Fishing For Clown Featherback – Part 2
Test Drive by Isaac Quek | Photo Ccredits: Jared, Joel, Jason, Isaac
In the last issue we discussed touched on the habits of the clown featherback as well as some of the lures and fishing tackle that are recommended for fishing them. In this part (part 2) we will go into fishing for them. If you have not read part 1, click the tab below to read.
Clown Featherbacks are fun to fish.
Where To Cast?
Clown featherbacks tend to move around the lake, and pint pointing their location from their previous whereabouts alone does not usually work. Although they do gather in certain areas frequently, there is no guarantee that they will be in the same spot. The only sure method is to look out for their tell-tale rises (a fast body roll, showing a brief flash of silver white, crested by a black fin).
Over my past few trips, I have found that clown featherback do tend to stick to deeper water or around the edge of drop-offs as well as the stretches of open water in weed infested ponds. Where they are positioned in the water column also varies, and the only way to know is by throwing a myriad of lures at them. Usually I would start of with a medium diving crankbait like the Berkley Dredger 10.5 or a smaller Rapala Rap 5 to see if they are actively feeding in the midwater column followed by slowly dragging vibration lures on the bottom if they are lethargic and clinging to the bottom.
These featherbacks can be fished day or night.
Once a few rises has been seen in the spot, parking the boat and making target specific cast to the general area the fish were seen rising often does pay-off. However, sight-casting can also work well, especially if the fish are not tightly congregated together, making it hard to target a general area. It is of upmost importance that the lure must be presented as slowly as possible, just gently rolling the lures pass their faces is what usually gets a strike. As an angler who prefers power fishing, there is a necessity to constantly remind myself to fish slower, however boring it might be.
Another good size fish.
Although traditionally thought that the best time to get a clown featherback to bite are during the wee hours of dawn or in the dying light of the sun, most of my bites have come between the 10-12 am mark in the morning. As soon as the water heats up, they seem to be more active and tend to rise or “boil” more often, making it easier to target and cast at. However they are not exactly picky eaters and strikes can be gotten throughout the day, irrespective of the heat.
Trolling vs Casting
While smaller clown featherbacks are usually found in groups, bigger clown featherback are usually loners. That presents a dilemma for us anglers. Should we just stop to cast for one fish? In my opinion it is quite pointless to do so, as the rises are few and far between, making it hard to determine the general area in which the fish is located, and casting blindly would be then both a waste of time and energy.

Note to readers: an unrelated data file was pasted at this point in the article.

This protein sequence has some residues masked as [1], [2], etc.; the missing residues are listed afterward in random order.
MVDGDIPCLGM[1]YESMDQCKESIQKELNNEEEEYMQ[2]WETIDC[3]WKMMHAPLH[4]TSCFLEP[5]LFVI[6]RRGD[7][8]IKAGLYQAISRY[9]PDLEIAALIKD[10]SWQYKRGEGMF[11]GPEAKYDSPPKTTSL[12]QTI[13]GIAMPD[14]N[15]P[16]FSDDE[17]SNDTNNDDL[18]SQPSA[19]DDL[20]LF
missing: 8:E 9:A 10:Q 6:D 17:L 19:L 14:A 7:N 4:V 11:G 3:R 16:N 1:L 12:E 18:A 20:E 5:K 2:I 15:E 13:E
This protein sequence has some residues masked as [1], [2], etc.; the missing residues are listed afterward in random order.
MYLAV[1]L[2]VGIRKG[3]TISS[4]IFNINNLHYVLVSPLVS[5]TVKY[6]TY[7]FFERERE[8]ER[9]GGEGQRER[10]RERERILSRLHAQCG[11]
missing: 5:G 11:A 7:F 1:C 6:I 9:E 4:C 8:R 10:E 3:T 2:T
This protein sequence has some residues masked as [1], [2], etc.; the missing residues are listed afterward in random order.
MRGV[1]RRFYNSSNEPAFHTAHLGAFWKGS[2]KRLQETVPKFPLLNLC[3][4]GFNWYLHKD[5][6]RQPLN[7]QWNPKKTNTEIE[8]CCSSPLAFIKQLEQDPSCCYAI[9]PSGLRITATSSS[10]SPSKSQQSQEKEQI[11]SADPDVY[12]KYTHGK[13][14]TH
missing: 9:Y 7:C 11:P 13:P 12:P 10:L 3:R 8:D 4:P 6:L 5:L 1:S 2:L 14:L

The same also applies to times when the clown featherbacks are not actively rising or are not congregated in area. In such times, trolling crankbaits are the best bet, as it can cover water both fast and efficiently, without the need for us to make cast after cast under the hot sun. The past trips in Lake Heaven using an outboard engine to troll has shown that clown featherback are not that skittish/ afraid of the loud noise that the engine makes, and will still grab the lures that are dragged past their faces.
Another advantage of trolling is that this method also produces a higher percentage of bigger fish compared to casting, due to the fact that larger clown featherback are not found in groups that we would usually aim and cast at.
These featherbacks can be caught using lures.
The reputation of the clown featherback being a shy and hard fish to get on lures in my opinion is undeserved. Having the right conditions as well as the cooperation if the fish can easily make it one of the easiest fish to get, especially when the heat of the day turns off the bite for other fishes like toman or peacock bass.
What works for me in the spots I patron may not work where you fish, only through constant experimentation and many failures can we then uncover the code to the spot. No doubt fishing for clown featherback is a super slow game, but with enough patience and a dash of luck, there is no doubt that a strike will eventually happen.